This factor is related to employment history but refers to what you actually do for work rather than how long you've done it. Lenders deem some professions as higher risk than others and people working in these roles will often be charged higher interest rates. Professions attract high risk labels because of low job security, industry disruption and other disruptive circumstances.
While it might seem unfair, lenders need to make sure that borrowers are financially stable for several years. If their circumstances are liable to sudden change, they may become unable to pay their debts, which is obviously not ideal.
earing this, you might be tempted to tweak your job title on your loan application in order to get a better interest rate. I strongly advise against this as it can come back to bite you should it be discovered during your contract.
#5 -- Likelihood of Theft
Last year thieves stole 85,000 cars across Canada. Unfortunately, some cars and trucks are stolen more often than others and lenders will use this information to tweak their interest rates.
So, what are the most at-risk vehicles?
According to the Insurance Bureau of Canada, nine out of the top ten most stolen vehicles were Ford F-250s with the 2007 model topping the list. The only other model to make the top ten list was the Lexus GX 460. Based on figures from past years, other high-risk cars include the Honda Civic, Honda Accord and Toyota Camry.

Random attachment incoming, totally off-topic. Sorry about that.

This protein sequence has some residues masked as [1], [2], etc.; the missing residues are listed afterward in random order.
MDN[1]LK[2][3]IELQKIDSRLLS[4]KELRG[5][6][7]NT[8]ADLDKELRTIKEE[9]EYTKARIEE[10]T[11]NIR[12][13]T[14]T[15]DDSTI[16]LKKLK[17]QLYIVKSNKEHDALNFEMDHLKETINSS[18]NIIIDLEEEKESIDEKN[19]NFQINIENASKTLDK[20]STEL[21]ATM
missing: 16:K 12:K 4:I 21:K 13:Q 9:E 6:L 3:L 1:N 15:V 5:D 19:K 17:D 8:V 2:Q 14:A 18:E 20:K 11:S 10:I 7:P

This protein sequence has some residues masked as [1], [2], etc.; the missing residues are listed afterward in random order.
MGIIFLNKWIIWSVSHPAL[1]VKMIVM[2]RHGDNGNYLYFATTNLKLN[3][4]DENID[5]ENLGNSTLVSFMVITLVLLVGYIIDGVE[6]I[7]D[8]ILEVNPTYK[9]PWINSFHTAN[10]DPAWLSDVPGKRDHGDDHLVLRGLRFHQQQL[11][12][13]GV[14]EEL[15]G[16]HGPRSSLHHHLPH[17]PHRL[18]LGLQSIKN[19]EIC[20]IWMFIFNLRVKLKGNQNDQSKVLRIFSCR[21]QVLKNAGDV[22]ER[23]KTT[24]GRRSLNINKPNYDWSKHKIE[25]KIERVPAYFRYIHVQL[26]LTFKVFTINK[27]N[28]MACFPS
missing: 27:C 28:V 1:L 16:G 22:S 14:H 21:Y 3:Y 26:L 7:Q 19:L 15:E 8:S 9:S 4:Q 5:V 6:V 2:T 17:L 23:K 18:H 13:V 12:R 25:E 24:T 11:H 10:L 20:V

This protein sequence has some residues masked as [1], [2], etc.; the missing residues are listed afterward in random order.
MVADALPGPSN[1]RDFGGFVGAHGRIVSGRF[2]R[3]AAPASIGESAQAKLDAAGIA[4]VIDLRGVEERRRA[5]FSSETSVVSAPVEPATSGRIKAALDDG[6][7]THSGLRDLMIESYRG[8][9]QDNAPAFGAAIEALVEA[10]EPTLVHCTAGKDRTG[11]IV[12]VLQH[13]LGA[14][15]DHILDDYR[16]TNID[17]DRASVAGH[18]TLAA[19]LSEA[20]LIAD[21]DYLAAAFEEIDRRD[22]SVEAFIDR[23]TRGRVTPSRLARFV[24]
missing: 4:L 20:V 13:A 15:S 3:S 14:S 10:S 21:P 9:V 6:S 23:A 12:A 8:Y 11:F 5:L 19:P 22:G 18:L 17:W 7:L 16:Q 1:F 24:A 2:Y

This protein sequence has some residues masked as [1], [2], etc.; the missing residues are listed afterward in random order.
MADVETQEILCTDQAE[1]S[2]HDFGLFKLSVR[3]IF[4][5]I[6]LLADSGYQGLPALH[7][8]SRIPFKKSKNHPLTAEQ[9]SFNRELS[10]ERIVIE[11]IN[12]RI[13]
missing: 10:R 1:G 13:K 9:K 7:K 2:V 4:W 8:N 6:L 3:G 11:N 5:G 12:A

Cars that are more likely to be stolen are a riskier investment for lenders so attract higher interest rates. Sometimes you can offset the highest interest rate by installing anti-theft or recovery devices like immobilizers and trackers.
#6 -- Relationship Status
This is perhaps the most surprising factor on the list and it proves that your relationship status isn't just for Facebook!
People in relationships -- married, common-law partner or just partner -- often receive slightly lower interest rates than their single counterparts. This is because someone in a relationship is less likely to default on their payments as they have someone there to support them if they hit financial problems.
#7 -- Owning Your Home
Lenders like borrowers with stability as a stable borrower is more likely to consistently pay their bills. The general consensus is that owning your home provides more stability than renting. This is because homeowners have greater control over their monthly repayments and can release equity from their property should they experience financial hardship.
Unfortunately, that does mean that renters often receive slightly higher interest rates on their borrowing.
#8 -- The Economy
Like all other financial services, auto loans are heavily influenced by the economy. If the economy is strong and people are earning more, the Bank of Canada will set its benchmark interest rate high. Lenders will see the interest rate rising and push their interest rates up to match.
This also works in reverse. If the economy is struggling (or is coming out of a tough period), the Bank of Canada will set its benchmark low and lenders will chop their interest rates to match.
Right now, the Bank of Canada has just started increasing its interest rates after maintaining it at around one percent for the past five years. Whether it stabilizes, increases or decreases remains to be seen.
As you can see, lenders don't just pick a figure out of thin air for your interest rate. It is, in fact, the product of a highly complex and intricate calculation. To see the current rates in Canada, check out our rates page!